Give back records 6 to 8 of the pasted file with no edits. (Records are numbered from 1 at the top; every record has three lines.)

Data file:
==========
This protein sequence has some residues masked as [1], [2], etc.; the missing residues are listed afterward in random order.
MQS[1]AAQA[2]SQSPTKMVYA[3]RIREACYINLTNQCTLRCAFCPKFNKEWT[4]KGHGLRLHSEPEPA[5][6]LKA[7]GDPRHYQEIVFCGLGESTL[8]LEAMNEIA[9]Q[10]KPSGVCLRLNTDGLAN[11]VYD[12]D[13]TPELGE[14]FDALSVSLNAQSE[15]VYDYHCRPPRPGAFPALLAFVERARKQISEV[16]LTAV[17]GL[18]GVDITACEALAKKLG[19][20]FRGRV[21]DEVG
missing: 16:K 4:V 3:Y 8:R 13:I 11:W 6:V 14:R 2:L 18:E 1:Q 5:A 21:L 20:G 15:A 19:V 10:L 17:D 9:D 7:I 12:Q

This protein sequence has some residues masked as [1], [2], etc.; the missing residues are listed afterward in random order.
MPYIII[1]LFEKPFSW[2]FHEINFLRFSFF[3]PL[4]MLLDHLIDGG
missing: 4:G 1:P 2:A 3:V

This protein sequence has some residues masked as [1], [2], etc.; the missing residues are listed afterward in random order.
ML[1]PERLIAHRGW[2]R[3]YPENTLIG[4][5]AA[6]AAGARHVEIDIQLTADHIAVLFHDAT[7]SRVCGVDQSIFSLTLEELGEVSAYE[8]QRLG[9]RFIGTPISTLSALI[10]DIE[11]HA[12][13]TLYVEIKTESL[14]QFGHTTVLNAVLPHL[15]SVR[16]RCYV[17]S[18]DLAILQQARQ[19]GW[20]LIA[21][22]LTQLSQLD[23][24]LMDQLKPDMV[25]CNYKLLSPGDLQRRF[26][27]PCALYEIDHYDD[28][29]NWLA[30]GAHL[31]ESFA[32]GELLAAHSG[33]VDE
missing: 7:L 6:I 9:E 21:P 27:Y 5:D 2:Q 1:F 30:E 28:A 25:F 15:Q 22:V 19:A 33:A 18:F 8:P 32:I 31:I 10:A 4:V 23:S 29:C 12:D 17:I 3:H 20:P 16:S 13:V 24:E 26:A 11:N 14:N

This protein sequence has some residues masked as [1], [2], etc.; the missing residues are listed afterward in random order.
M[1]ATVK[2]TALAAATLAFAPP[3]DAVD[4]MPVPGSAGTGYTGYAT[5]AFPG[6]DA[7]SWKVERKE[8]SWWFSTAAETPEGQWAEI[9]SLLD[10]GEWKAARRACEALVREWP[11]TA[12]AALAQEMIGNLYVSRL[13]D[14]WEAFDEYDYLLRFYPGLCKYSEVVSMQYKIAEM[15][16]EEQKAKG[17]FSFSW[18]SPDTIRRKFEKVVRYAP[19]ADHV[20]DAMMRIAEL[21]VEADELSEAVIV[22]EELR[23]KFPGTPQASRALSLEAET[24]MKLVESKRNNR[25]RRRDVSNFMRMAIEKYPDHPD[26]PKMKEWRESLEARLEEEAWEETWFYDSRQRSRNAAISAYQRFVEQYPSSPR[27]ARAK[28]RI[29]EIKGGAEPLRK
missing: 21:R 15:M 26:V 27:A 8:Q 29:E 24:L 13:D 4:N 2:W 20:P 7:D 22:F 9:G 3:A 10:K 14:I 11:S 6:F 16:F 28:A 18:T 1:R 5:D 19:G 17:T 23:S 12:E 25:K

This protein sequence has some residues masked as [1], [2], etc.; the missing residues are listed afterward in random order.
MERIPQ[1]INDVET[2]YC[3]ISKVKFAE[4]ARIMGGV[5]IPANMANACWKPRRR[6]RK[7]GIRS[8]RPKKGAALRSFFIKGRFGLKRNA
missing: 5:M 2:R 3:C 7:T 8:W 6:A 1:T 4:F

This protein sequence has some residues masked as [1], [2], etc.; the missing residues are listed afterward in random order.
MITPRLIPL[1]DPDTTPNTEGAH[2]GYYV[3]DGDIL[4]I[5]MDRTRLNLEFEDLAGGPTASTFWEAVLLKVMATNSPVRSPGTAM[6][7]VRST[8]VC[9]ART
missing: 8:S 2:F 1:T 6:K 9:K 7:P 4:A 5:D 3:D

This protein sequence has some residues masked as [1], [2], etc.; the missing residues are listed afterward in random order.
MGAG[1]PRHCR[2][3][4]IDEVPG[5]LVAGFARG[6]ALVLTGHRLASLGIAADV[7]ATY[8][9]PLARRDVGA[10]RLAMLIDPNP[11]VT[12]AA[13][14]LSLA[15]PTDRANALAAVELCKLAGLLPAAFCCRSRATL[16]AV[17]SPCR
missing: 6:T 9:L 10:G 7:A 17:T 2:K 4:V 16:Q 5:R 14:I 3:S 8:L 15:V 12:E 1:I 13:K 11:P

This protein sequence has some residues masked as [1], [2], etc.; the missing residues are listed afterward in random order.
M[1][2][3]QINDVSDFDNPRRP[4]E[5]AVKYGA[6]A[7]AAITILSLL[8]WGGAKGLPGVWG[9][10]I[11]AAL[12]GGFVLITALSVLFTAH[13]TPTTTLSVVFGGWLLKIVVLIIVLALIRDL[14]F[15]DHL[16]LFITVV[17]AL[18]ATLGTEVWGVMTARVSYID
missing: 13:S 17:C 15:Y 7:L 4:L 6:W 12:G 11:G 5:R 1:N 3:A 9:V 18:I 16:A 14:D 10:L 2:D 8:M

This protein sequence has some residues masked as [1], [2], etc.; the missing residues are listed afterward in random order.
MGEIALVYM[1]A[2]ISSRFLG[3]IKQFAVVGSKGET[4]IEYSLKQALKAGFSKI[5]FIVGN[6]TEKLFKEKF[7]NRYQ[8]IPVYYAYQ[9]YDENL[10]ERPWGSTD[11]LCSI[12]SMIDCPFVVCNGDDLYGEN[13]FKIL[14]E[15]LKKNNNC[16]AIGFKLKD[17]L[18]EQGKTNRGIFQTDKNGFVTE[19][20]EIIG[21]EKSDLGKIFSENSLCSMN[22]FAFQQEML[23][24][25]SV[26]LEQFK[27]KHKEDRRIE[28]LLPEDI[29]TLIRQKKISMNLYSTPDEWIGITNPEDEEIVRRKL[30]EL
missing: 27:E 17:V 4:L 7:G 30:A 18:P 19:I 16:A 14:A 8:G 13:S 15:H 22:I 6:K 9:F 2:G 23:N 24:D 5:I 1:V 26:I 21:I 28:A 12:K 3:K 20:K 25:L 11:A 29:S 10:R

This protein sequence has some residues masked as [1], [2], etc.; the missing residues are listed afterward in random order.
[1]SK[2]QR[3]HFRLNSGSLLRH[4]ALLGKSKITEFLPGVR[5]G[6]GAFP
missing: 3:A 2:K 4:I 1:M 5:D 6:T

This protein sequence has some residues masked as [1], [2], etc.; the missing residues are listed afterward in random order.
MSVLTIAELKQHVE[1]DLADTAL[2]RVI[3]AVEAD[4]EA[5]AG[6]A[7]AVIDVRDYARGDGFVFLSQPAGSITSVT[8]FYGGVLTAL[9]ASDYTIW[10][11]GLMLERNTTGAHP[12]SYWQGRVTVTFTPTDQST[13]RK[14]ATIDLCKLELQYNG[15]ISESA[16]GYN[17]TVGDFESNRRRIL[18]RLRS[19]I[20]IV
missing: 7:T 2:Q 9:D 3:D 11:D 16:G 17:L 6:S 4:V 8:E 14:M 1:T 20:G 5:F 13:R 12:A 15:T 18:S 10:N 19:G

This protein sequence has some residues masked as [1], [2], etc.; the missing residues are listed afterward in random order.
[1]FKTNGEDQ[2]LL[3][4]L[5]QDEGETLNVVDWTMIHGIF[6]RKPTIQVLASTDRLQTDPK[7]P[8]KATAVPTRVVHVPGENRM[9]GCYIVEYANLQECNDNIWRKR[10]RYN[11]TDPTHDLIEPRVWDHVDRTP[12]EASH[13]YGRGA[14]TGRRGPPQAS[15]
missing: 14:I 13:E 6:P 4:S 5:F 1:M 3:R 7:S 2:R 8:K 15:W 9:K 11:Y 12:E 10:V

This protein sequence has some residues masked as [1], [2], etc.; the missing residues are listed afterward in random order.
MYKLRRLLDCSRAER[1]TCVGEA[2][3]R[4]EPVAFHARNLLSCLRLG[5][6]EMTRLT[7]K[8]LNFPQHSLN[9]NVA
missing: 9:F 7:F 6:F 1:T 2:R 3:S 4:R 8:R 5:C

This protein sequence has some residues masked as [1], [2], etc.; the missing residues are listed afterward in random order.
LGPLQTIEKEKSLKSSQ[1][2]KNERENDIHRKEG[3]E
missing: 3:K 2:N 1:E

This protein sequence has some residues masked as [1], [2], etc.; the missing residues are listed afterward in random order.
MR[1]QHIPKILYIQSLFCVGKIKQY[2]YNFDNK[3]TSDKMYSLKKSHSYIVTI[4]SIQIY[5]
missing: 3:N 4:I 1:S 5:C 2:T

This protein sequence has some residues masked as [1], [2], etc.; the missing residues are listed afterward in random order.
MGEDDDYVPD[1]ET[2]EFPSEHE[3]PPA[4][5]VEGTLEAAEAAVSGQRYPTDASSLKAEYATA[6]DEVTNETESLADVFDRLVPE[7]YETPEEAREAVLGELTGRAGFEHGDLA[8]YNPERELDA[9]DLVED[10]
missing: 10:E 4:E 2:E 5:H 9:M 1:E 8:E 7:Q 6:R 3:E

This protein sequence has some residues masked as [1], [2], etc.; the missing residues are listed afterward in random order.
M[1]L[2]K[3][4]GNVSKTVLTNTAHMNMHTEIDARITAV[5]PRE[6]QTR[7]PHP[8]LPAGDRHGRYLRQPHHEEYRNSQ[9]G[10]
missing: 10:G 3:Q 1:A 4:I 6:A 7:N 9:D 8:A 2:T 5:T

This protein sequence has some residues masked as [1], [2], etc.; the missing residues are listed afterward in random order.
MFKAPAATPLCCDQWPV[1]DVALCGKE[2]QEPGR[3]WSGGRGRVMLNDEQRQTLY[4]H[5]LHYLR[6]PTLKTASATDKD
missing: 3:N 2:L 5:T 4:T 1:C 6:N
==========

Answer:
This protein sequence has some residues masked as [1], [2], etc.; the missing residues are listed afterward in random order.
MITPRLIPL[1]DPDTTPNTEGAH[2]GYYV[3]DGDIL[4]I[5]MDRTRLNLEFEDLAGGPTASTFWEAVLLKVMATNSPVRSPGTAM[6][7]VRST[8]VC[9]ART
missing: 8:S 2:F 1:T 6:K 9:K 7:P 4:A 5:D 3:D

This protein sequence has some residues masked as [1], [2], etc.; the missing residues are listed afterward in random order.
MGAG[1]PRHCR[2][3][4]IDEVPG[5]LVAGFARG[6]ALVLTGHRLASLGIAADV[7]ATY[8][9]PLARRDVGA[10]RLAMLIDPNP[11]VT[12]AA[13][14]LSLA[15]PTDRANALAAVELCKLAGLLPAAFCCRSRATL[16]AV[17]SPCR
missing: 6:T 9:L 10:G 7:A 17:T 2:K 4:V 16:Q 5:R 14:I 3:S 8:L 15:V 12:E 1:I 13:K 11:P

This protein sequence has some residues masked as [1], [2], etc.; the missing residues are listed afterward in random order.
M[1][2][3]QINDVSDFDNPRRP[4]E[5]AVKYGA[6]A[7]AAITILSLL[8]WGGAKGLPGVWG[9][10]I[11]AAL[12]GGFVLITALSVLFTAH[13]TPTTTLSVVFGGWLLKIVVLIIVLALIRDL[14]F[15]DHL[16]LFITVV[17]AL[18]ATLGTEVWGVMTARVSYID
missing: 13:S 17:C 15:Y 7:L 4:L 6:W 12:G 11:G 5:R 1:N 3:A 9:V 18:I 16:A 14:D 10:L 2:D 8:M